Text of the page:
Changes that occur in the study outcomes being assessed should be attributable to the interventions being compared in the study. If study participants receive interventions that are not part of the study protocol and could affect the outcomes being assessed, and they receive these interventions differentially, then there is cause for concern because these interventions could bias results. The following scenario is another example of how bias can occur. In a study comparing two different dietary interventions on serum cholesterol, one group had a significantly higher percentage of participants taking statin drugs than the other group. In this situation, it would be impossible to know if a difference in outcome was due to the dietary intervention or the drugs.


For example, retrospective self-report of dietary salt intake is not as valid and reliable as prospectively using a standardized dietary log plus testing participants' urine for sodium content. Another example is measurement of BP, where there may be quite a difference between usual care, where clinicians measure BP however it is done in their practice setting (which can vary considerably), and use of trained BP assessors using standardized equipment (e.g., the same BP device which has been tested and calibrated) and a standardized protocol (e.g., patient is seated for 5 minutes with feet flat on the floor, BP is taken twice in each arm, and all four measurements are averaged). In each of these cases, the former would get a "no" and the latter a "yes."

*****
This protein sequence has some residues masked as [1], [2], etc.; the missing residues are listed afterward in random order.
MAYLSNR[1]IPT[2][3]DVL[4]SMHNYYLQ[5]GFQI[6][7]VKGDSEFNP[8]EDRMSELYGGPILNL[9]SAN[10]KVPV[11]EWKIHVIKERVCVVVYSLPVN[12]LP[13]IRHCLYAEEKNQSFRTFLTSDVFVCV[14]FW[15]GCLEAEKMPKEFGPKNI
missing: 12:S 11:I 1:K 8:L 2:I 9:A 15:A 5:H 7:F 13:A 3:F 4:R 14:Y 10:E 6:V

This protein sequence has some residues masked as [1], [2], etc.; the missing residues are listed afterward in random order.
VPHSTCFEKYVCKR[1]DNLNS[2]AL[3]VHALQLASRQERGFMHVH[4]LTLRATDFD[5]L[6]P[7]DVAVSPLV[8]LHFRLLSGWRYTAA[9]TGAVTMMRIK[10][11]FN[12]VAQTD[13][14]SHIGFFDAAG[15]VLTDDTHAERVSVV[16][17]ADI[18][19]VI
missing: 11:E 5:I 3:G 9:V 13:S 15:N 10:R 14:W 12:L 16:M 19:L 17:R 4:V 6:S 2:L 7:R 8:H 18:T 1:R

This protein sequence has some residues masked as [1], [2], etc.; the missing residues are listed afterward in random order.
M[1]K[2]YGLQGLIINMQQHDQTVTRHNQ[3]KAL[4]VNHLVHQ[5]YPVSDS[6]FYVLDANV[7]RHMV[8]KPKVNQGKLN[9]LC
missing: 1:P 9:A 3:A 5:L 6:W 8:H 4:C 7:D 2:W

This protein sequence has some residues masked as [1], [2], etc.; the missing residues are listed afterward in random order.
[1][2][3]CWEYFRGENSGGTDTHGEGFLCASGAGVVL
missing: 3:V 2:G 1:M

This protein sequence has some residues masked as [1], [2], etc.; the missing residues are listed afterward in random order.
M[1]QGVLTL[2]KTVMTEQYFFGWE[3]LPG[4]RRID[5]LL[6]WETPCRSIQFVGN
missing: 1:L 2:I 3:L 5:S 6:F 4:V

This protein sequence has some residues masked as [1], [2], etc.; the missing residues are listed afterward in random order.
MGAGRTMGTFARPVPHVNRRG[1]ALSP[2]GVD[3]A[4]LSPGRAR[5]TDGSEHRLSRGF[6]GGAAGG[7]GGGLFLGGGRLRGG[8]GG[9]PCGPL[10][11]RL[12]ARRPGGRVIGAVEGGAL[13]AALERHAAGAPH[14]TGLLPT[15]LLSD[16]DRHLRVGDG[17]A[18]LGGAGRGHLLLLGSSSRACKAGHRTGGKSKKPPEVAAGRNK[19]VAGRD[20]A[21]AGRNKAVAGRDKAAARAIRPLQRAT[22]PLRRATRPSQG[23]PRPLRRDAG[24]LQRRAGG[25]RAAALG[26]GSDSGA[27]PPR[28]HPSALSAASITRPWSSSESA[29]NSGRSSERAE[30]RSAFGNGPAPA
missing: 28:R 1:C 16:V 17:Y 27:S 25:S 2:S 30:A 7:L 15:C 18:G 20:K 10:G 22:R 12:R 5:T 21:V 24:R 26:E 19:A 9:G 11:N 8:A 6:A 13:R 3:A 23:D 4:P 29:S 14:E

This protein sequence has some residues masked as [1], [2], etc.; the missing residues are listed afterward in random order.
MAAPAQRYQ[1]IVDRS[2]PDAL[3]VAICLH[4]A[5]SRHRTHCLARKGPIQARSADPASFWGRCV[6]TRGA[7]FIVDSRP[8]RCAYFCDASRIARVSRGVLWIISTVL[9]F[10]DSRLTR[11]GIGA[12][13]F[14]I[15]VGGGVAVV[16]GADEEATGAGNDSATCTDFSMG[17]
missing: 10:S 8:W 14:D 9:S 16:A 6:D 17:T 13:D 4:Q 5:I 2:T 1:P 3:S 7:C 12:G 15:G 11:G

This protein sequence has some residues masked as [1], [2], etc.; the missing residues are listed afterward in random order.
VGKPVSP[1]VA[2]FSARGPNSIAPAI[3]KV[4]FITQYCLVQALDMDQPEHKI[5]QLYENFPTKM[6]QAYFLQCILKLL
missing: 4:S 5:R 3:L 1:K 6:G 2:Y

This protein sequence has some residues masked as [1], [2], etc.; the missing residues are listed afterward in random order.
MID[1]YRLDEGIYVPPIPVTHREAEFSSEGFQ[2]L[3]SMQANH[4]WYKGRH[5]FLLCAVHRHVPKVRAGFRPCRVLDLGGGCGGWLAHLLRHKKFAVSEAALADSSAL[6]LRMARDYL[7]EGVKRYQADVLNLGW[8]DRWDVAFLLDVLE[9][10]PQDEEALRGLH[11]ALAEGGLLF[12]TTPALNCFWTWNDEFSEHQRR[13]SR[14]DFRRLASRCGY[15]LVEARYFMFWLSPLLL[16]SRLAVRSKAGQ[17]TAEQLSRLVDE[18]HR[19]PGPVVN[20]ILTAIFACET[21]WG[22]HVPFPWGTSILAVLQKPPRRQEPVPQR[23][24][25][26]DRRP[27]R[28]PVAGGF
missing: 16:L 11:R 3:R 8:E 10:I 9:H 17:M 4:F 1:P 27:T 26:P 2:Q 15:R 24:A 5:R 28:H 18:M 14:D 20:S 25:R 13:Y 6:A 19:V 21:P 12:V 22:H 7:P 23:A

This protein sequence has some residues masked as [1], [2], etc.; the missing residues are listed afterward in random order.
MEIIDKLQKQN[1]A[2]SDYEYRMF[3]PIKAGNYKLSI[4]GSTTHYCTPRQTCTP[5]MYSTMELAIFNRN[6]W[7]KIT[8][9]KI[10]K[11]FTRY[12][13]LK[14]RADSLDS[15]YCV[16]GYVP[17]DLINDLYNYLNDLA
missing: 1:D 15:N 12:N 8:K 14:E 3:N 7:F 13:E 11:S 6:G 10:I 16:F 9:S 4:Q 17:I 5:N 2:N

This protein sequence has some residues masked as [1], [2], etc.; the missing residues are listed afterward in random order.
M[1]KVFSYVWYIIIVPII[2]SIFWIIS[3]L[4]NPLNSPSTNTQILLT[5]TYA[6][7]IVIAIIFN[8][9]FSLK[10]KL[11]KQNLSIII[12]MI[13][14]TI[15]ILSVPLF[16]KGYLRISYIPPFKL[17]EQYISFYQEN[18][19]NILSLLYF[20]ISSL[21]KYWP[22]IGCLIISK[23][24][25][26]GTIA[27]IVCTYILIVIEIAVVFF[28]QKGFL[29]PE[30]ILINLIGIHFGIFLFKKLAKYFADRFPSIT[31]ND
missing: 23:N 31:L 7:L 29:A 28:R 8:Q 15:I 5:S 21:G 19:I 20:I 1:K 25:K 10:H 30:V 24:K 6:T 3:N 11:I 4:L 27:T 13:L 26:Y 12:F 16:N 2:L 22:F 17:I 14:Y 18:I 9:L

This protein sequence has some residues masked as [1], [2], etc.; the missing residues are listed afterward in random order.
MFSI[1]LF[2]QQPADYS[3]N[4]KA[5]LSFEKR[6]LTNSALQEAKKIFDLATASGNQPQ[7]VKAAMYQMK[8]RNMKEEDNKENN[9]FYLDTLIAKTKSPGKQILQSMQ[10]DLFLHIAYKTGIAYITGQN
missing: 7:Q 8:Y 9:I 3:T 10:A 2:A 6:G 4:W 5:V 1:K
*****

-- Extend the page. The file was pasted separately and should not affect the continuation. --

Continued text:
As you assess this criterion, think about whether it is likely that the person(s) doing the outcome assessment would know (or be able to figure out) the exposure status of the study participants. If the answer is no, then blinding is adequate. An example of adequate blinding of the outcome assessors is to create a separate committee, whose members were not involved in the care of the patient and had no information about the study participants' exposure status. The committee would then be provided with copies of participants' medical records, which had been stripped of any potential exposure information or personally identifiable information. The committee would then review the records for prespecified outcomes according to the study protocol. If blinding was not possible, which is sometimes the case, mark "NA" and explain the potential for bias.


For example, a retrospective self-report of dietary salt intake is not as valid and reliable as prospectively using a standardized dietary log plus testing participants' urine for sodium content because participants' retrospective recall of dietary salt intake may be inaccurate and result in misclassification of exposure status. Similarly, BP results from practices that use an established protocol for measuring BP would be considered more valid and reliable than results from practices that did not use standard protocols. A protocol may include using trained BP assessors, standardized equipment (e.g., the same BP device which has been tested and calibrated), and a standardized procedure (e.g., patient is seated for 5 minutes with feet flat on the floor, BP is taken twice in each arm, and all four measurements are averaged). 041b061a72